Electroacoustic music

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The terms Electroacoustics and its sub-discipline Electroacoustic music have been used to describe several different sonic and musical genres or musical techniques.


Many date the formal birth of electroacoustic music to the late 1940s and early 1950s, and in particular to the work of two groups of composers whose aesthetic orientations were radically opposed. The Musique concrète group was centered in Paris and was pioneered by Pierre Schaeffer; their music was based on the juxtaposition and transformation of natural sounds (meaning real, recorded sounds, not necessarily those made by natural forces) recorded to tape or disc. In Cologne, elektronische Musik, pioneered in 1949–51 by the composer Herbert Eimert and the physicist Werner Meyer-Eppler, was based solely on electronically generated (synthetic) sounds, particularly sine waves. The precise control afforded by the studio allowed for what Eimert considered to be an electronic extension and perfection of serialism; in the studio, serial operations could be applied to elements such as timbre and dynamics. The common link between the two schools is that the music is recorded and performed through loudspeakers, without a human performer. While serialism has been largely abandoned in electroacoustic circles, the majority of electroacoustic pieces use a combination of recorded sound and synthesized or processed sounds, and the schism between Schaeffer's and Eimert's approaches has been overcome, the first major example being Karlheinz Stockhausen's Gesang der Jünglinge of 1955–56.

Isolated examples of the use of electroacoustic and prerecorded music exist that predate Schaeffer’s first experiments in 1948. Ottorino Respighi used an (acoustical) phonograph recording of a nightingale’s song in his orchestral work The Pines of Rome in 1924, before the introduction of electrical record players; experimental filmmaker Walter Ruttmann created Weekend, a sound collage on an optical soundtrack in 1930; and John Cage used phonograph recordings of test tones mixed with live instruments in Imaginary Landscape no. 1 (1939), among other examples. In the first half of the Twentieth Century, a number of writers also advocated the use of electronic sound sources for composition, notably Ferruccio Busoni, Luigi Russolo, and Edgard Varèse, and electronic performing instruments were invented, such as the Theremin in 1919, and the Ondes Martenot in 1928.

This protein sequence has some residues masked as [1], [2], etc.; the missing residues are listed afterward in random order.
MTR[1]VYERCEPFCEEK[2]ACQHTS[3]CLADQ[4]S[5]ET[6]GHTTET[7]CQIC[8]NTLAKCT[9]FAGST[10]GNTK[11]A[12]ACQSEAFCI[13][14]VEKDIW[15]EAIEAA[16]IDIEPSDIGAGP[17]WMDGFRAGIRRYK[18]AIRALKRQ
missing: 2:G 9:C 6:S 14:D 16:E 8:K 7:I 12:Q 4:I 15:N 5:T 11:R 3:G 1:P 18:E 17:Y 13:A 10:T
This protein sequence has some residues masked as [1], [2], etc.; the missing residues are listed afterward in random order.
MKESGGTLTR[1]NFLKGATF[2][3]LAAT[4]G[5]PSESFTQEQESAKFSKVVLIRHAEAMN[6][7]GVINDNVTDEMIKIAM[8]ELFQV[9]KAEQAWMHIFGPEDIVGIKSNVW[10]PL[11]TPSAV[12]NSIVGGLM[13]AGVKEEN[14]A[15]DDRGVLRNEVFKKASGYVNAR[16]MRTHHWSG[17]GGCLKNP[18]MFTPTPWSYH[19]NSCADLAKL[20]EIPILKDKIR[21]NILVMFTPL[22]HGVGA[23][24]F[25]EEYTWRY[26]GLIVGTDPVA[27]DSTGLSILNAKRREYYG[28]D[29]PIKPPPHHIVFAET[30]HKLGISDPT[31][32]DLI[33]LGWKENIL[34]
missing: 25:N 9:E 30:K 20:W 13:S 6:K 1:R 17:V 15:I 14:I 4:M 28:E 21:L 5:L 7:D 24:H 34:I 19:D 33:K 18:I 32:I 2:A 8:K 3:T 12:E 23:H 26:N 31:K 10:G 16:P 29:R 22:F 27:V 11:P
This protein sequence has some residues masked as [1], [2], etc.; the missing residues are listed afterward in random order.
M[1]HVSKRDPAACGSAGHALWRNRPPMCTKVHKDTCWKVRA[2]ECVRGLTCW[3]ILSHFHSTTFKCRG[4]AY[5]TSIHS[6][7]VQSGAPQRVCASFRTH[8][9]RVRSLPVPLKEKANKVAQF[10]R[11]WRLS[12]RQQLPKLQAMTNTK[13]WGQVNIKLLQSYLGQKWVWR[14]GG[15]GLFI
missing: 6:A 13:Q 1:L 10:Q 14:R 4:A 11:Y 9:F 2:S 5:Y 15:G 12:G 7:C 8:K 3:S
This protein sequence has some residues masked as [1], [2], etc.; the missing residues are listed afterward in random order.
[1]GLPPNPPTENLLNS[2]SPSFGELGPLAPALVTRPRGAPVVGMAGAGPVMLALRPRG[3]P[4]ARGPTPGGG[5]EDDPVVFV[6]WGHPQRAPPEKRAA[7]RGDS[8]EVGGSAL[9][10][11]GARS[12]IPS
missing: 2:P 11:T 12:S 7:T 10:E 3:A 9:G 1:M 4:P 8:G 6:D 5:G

Composers, studios, events[edit]

Further notable electroacoustic-music composers


National associations[edit]

  • GRMGroupe de recherches musicales / Musical Research Group, based in the National Audiovisual Institute (INA) (Paris)
  • CEC — Canadian Electroacoustic Community / Communauté électroacoustique canadienne
  • SAN — Sonic Arts Network is a UK-based organisation that promotes and explores the art of sound
  • SEAMA — The Society for Electroacoustic Music in Australasia
  • HELMCA – Hellenic Electroacoustic Music Composers Association
  • SEAMS — Society for Electro Acoustic Music in Sweden
  • SEAMUS — Society for Electro-Acoustic Music in the United States
  • DEGEM — German Association of Electro-Acoustic Music

Other institutions[edit]

  • IRCAMInstitut de recherche et coordination acoustique/musique / Acoustic/Music Research and Coordination Institute (Paris)
  • CECH — Electroacoustic Community of Chile
  • empreintes DIGITALes — Montréal-based label for recordings of musique concrète, acousmatic music, electroacoustic music
  • EMS — Electroacoustic Music in Sweden
  • Musiques & Recherches — Belgian association dedicated to the development of electroacoustic music
  • CCRMA — Center for Computer Research in Music and Acoustics (Stanford CA USA)




  • International Electronic Music Catalog, ed. Hugh Davies, Paris: Le Groupe de Recherches Musicales de l'O.R.T.F. (GRM), and New York: Independent Electronic Music Center, 1967, xxx+330 pp, IA. Special issue of Electronic Music Review 2/3, Apr/July 1967. (English),(French)
  • Enore Zaffiri, Due scuole di musica elettronica in Italia, Milan: Silva, 1968, 137 pp. (Italian)
  • Peter Manning, Electronic and Computer Music, New York: Oxford University Press, 1985, 291+[8] pp; 2nd ed., 1993, viii+399 pp; rev. & exp. ed., 2004, x+474 pp; 4th ed., 2013, xii+543 pp.
  • Marietta Morawska-Büngeler, Schwingende Elektronen: Eine Dokumentation über das Studio für Elektronische Musik des Westdeutschen Rundfunk in Köln 1951-1986, Cologne-Rodenkirchen: P. J. Tonger Musikverlag, 1988, 160+[24] pp. (German)
  • Robin Julian Heifetz (ed.), On the Wires of Our Nerves: The Art of Electroacoustic Music, Cranbury, NJ: Associated University Presses, 1989, OL.
  • Thomas Licata (ed.), Electroacoustic Music: Analytical Perspectives, forew. Jean-Claude Risset, Westport, CT: Greenwood Press, 2002, xxiv+242 pp. TOC.
  • Kees Tazelaar, On the Threshold of Beauty: Philips and the Origins of Electronic Music in the Netherlands, 1925-1965, Rotterdam: V2_, 2013, 316 pp; rev ed., Rotterdam: V2_, 2020, 314 pp.
  • Rüdiger Esch, Electri_City: elektronische Musik aus Düsseldorf 1970-1986, Berlin: Suhrkamp, 2014, 459 pp. Publisher. (German)
    • Electri_City: The Düsseldorf School of Electronic Music, trans. Rudi Esch with Rob Keane, London: Overlook Press, 2016, 415 pp. Publisher.
  • François J. Bonnet, Bartolomé Sanson (eds.), Spectres: Composer l'écoute / Composing Listening, Rennes: Shelter Press, 2019, 228 pp. [7] [8] [9] (French),(English)
  • Jøran Rudi, Elektrisk lyd i Norge fra 1930 til 2005, Oslo: Novus, 2019, 299 pp. [10] (Norwegian)


  • E. Ungeheuer, "Wie die elektronische Musik “erfunden” wurde…: Quellenstudie zu Werner Meyer-Epplers musikalische Entwurf zwischen 1949 und 1953", Kölner Schriften zur Neuen Musik 2, eds. Johannes Fritsch and Dieter Kämper, Mainz: B. Schott’s Söhne, 1992. (German)


See also[edit]